07 Oct. 1853 it was reported that she was lost, when her companion ship the PHOENIX arrived at Thurso, North Scotland. It was reported that on 21 August 1853 she was crushed by shifting ice and sank in 15 minutes off Beechey Island. The crew was saved by the PHOENIX.
19 October 1853 the rescued crew arrived at London.

The following is an excerpt from the August 21, 1853 journal entry by William H. Fawckner, Royal Navy Officer on the BREADALBANE.

About ten minutes past four a.m., the ice passing the ship awoke me, and the door of my cabin from the pressure opened: I immediately hurriedly put on my clothes, and on getting up found some hands on the ice, endeavoring to save the boats, but they were instantly crushed to pieces; they little thought, when using their efforts to save the boats, that the BREADALBANE was in so perilous a situation. I went foreward to hail the PHOENIX, for men to save the boats, and whilst doing so, the ropes by which we were secured parted, and a heavy nip took the ship making every timber in her creak, and the ship tremble all over. I looked in the main hold, and saw the beams given away; I hailed those on the ice and told them of our critical situation, they not for one moment suspecting it. I then rushed to my cabin, hauled out my portmanteau on the deck, and roared like a bull to those in their beds to jump out and save their lives. The starling effects on them might be more easily imagined than described. On reaching the deck those on the ice called out to me to jump over the side, that the ship was going over…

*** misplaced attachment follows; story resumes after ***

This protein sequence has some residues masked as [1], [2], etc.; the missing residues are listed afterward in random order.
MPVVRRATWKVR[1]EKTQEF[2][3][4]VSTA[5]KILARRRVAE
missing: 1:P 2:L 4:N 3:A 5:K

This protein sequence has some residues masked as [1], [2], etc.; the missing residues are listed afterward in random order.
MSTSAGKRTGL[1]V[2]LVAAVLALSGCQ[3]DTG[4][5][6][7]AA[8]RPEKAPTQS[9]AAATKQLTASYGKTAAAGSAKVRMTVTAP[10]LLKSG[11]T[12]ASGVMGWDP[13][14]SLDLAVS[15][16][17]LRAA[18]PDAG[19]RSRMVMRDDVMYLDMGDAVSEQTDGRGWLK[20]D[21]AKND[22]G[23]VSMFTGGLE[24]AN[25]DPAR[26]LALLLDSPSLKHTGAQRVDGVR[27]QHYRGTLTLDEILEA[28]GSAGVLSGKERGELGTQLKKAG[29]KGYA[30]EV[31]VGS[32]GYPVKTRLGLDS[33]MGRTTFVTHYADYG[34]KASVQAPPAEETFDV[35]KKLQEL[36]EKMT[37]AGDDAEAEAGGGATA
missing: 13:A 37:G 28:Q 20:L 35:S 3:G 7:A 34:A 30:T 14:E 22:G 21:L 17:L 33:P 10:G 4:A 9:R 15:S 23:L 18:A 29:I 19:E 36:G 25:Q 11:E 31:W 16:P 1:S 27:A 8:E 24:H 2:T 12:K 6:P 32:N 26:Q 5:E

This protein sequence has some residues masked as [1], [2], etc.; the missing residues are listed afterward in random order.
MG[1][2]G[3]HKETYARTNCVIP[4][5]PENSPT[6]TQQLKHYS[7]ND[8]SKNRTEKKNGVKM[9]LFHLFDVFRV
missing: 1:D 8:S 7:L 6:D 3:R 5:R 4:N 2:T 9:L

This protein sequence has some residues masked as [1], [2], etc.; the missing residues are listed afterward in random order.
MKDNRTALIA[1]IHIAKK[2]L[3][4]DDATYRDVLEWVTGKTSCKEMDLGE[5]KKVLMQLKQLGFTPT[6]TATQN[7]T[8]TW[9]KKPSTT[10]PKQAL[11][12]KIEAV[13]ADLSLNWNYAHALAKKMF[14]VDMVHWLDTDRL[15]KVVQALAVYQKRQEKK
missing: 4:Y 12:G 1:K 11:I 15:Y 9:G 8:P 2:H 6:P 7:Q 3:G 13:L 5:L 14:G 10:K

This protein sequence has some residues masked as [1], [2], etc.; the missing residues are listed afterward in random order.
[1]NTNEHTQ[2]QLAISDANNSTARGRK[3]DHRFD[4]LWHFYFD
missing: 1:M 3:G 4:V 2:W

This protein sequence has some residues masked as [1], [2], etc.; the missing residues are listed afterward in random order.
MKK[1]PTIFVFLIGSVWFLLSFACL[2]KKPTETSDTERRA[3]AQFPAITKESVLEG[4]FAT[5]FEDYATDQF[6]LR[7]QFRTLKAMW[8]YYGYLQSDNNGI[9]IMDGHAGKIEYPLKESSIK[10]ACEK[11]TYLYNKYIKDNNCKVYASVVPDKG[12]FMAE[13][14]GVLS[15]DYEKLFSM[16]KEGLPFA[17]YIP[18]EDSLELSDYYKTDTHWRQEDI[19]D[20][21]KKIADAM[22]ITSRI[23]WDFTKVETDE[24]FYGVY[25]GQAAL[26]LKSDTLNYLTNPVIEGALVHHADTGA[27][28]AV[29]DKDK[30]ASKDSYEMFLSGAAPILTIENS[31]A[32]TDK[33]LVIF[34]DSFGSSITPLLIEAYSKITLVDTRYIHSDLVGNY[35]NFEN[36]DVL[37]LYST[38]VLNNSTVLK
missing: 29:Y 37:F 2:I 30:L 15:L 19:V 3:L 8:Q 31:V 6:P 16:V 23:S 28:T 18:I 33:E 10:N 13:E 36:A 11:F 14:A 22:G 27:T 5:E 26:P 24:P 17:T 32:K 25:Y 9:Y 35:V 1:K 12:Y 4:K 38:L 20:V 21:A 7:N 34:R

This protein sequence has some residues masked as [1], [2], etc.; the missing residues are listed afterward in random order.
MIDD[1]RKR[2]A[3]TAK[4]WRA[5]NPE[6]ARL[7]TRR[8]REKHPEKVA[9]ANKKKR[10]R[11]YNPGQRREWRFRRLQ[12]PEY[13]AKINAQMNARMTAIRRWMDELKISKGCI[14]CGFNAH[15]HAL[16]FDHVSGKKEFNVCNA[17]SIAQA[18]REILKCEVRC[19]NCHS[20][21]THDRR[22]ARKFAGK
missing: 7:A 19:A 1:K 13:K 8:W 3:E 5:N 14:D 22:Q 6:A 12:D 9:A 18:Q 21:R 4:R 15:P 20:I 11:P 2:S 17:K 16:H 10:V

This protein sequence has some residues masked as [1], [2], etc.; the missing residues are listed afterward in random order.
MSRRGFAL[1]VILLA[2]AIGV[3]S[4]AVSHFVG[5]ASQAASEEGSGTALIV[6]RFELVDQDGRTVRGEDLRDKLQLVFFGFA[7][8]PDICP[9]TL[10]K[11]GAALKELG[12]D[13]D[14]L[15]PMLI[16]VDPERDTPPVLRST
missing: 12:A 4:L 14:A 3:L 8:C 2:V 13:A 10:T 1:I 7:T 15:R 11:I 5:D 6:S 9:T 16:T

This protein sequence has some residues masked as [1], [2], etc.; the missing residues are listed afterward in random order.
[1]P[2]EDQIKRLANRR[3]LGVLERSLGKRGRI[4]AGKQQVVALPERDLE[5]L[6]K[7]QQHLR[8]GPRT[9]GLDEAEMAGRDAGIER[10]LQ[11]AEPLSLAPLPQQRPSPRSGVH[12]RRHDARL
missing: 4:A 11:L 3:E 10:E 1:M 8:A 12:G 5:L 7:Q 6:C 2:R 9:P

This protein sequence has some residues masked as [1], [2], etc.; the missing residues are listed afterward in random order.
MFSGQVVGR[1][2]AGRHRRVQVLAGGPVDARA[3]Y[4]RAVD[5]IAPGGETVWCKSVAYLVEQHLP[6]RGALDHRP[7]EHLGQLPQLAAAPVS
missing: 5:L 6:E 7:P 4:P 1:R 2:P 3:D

Everyone then abandoned the ship, with what few clothes they saved – some with only what they had on… The ship now began to sink fast, and from the time her bowsprit touched the ice, until her mastheads were out of sight, did not occupy above one minute and a half. It was a very sad and unceremonious way of being turned out of our ship. For the first time the first nip took her, until her disappearance, did not occupy more that fifteen minutes.
I, as well all the spectators of the last of BREADALBANE, was astonished at the rapid manner in which she went down… I can not easily imagine why the two missing Arctic ships (EREBUS and TERROR) have never been heard of, and it is but too probable in my mind, they were lost not many miles from my old vessel, and that all hands met with a watery grave.

On 13 August 1980 the hull of the BREADALBANE was rediscovered by a team of scientists in a position 74 41 N and 91 50W.

On the stamp, only her steering wheel is depict.

Canada 1987 36c sg1239, scott?